After playing the role of a terminally ill doctor who takes her own life, actress Julie Walters has called for a debate on assisted suicide.
Based on the true story of Anne Turner, the BBC drama details the journey of a retired doctor from Bath who travelled to Switzerland to end her life with the help of euthanasia organisation Dignitas.
Walters, 58, said: "I think it should be debated more. I think for Anne it was absolutely the right thing to do.
"She was an intelligent, informed, articulate woman who knew exactly what the disease was and had nursed her husband through a very similar disease and watched him die.
"She knew exactly what she was doing. It was a very courageous act."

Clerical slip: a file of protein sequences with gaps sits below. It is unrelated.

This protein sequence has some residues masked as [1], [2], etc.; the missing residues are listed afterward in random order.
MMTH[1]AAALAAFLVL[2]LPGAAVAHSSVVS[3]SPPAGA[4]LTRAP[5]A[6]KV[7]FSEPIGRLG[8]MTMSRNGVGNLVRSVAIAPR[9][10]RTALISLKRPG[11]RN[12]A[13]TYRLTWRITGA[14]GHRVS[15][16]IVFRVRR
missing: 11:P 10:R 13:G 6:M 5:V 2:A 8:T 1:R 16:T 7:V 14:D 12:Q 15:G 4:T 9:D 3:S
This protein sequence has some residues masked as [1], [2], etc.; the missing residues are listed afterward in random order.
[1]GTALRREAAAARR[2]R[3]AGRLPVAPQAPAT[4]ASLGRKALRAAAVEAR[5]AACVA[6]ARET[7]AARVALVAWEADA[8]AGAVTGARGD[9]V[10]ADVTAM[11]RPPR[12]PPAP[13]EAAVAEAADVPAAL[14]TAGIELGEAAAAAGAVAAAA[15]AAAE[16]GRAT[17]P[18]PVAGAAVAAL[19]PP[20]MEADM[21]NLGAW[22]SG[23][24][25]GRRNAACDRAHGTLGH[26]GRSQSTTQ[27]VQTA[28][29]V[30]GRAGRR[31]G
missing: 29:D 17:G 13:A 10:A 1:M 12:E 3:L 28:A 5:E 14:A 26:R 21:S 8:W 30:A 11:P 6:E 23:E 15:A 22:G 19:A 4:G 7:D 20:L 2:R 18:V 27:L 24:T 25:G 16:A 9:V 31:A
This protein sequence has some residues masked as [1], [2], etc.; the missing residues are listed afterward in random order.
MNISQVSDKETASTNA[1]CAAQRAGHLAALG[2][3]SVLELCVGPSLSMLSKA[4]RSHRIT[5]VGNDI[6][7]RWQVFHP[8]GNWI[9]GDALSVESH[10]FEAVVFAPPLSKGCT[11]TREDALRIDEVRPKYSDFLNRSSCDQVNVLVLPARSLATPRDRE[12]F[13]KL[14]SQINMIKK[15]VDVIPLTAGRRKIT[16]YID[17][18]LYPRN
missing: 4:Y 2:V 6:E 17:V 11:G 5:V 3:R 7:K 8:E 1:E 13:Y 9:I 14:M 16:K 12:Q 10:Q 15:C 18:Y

The actress was speaking in London at a press screening of the film, A Short Stay in Switzerland, which will be broadcast on BBC1 next Sunday, reports the Daily Express.
Turner suffered from progressive supranuclear palsy, a rare degenerative brain disease. In 2006, she travelled to the Dignitas clinic in Zurich, as assisted suicide is illegal in the UK.
The drama shows the final moments of her life after she takes a lethal dose of barbiturates.
Frank McGuinness, who wrote the drama, said: "It was never our intention to endorse this practice and it shouldn't be seen that way.
"Both sides of the argument are put before the viewer. This is a process of exploring the issue."